Gerald Hugh Tyrwhitt-Wilson
Lord Berners, also known as Gerald Hugh Tyrwhitt-Wilson, was a novelist, composer and general man of high culture. But, while this may suggest that the aristocrat was a man of refined taste and manners and every inch the perfect English gentleman, he also had a stranger side. Indeed, Lord Berners was famous for his eccentric ways. Evident from an early age, these only became more pronounced with age and, when he finally came of age and had a whole country house and estate to himself, he was really able to indulge his inner craziness.
By all accounts, Lord Berners had a normal childhood for an English aristocrat. He was born in the family home of Apley Hall, in the county of Shropshire, in 1883. His parents were very different. Young Gerald’s father was an officer in the Royal Navy and so was rarely home. His mother was from a relatively humble background and was far from an intellectual. She was strongly set in her ways and believed in the traditional gender roles. So, while Gerard’s grandmother tried to install in the boy her strong sense of religious duty, his mother tried to forge him into a manly man – something against which he, as a sensitive homosexual, rebelled against.
Even as a boy, Gerald started gaining a reputation for being a bit different. On one occasion he famously threw a dog out of a window: he had learned that dogs could be taught how to swim by simply throwing them in water, so he wanted to see if they could be made to fly. Even the strict environment of the prestigious Eton College failed to straighten him out. Luckily, however, he didn’t need any of the benefits of an expensive education because, in 1918 his uncle died, making young Gerald the 14th Baron Berners, a title that came with a large home in Faringdon House, as well as lots of land and even more money.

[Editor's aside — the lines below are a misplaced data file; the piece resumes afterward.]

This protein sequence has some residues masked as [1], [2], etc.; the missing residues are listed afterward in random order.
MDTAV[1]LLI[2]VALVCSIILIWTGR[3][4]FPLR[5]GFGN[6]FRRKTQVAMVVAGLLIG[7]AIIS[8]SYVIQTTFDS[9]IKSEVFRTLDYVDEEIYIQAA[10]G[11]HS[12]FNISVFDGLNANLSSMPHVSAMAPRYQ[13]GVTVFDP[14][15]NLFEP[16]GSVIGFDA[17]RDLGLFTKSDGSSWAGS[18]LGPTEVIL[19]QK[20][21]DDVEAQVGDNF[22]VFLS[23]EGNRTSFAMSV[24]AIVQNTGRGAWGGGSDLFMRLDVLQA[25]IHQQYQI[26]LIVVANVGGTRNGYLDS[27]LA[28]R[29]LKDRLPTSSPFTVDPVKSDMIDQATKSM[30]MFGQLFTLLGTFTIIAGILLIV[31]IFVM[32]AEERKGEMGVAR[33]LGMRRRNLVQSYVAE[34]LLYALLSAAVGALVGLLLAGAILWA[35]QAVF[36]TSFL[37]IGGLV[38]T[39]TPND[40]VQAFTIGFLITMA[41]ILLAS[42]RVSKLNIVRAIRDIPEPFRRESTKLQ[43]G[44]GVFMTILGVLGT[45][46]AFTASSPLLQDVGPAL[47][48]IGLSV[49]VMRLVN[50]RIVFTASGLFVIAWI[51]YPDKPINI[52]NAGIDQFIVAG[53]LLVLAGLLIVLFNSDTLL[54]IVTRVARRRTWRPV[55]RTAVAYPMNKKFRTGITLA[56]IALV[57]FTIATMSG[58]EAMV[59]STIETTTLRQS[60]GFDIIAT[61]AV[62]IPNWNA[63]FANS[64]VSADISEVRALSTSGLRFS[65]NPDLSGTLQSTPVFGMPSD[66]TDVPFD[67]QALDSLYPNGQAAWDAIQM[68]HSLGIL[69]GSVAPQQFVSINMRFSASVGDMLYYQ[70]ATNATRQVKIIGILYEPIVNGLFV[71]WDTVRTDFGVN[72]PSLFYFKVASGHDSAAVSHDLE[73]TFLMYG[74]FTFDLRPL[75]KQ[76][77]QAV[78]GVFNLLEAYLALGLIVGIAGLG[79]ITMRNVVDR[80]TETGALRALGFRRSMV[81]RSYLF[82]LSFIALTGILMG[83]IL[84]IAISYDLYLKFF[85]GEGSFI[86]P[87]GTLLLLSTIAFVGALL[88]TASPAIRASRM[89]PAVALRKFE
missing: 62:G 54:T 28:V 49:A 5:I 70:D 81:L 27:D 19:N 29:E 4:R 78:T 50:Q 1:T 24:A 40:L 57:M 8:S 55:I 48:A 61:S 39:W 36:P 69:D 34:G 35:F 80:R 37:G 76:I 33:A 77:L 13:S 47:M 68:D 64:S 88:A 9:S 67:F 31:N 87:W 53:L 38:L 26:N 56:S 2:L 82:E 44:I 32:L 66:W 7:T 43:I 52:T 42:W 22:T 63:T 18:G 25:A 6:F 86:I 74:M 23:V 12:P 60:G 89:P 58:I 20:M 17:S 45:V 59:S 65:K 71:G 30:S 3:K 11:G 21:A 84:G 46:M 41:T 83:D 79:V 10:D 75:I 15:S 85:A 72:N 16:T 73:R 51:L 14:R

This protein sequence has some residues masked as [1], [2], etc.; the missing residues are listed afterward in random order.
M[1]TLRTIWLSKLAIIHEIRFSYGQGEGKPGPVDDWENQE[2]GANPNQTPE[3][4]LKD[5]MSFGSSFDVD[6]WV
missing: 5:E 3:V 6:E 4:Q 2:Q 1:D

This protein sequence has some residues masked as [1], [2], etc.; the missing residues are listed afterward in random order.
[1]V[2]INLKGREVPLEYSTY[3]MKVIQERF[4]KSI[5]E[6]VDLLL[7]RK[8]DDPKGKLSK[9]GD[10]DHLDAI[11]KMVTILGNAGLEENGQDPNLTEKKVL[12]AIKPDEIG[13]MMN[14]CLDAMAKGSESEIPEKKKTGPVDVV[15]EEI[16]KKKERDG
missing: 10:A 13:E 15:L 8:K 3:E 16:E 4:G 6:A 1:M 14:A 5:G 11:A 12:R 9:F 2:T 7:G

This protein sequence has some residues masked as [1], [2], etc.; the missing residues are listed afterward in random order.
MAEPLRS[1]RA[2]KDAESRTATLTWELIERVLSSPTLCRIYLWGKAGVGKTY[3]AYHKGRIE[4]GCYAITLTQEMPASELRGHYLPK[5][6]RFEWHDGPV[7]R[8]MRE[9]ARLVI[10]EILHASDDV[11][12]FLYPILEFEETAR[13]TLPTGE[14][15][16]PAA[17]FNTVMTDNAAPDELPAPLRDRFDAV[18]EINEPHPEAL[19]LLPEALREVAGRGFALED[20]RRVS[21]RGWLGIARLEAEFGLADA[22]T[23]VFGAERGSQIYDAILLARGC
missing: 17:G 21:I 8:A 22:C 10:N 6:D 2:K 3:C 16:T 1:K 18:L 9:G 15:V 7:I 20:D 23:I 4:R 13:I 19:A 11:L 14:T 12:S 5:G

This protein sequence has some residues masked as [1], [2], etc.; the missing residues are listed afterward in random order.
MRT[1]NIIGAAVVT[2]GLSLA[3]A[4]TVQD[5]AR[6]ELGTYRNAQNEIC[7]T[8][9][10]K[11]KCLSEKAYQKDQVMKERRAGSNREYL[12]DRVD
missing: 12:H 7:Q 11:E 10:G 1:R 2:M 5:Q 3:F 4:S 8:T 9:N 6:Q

When his mother died, Gerald moved into Faringdon House himself. He was joined by his lover, Robert Heber-Percy (a man 28 years younger than him) and his wife and child. Here, in the comfort of his own home, he was free to do as he pleased. So, he would dress his dogs in jewels and pearls, invite horses in for afternoon tea and dye the feathers of his pigeons bright colors. Visitors to his house, among them Salvador Dali and H.G. Wells, would be pleased to find random jokes and phrases written on pieces of furniture. They would also see him driving around his vast estate with a pig’s mask on his head in an effort to scare the local residents. His Rolls-Royce was also fitted with a clavichord so he could play music as he drove around.
Lord Berners died in 1950 at the age of just 66. He left his home and estate to his young partner and his ashes were scattered on the grounds of Faringdon House. While he is often remembered for his eccentric ways, he was also a respected composer and author, penning ballets, symphonies, novels and four autobiographical tomes.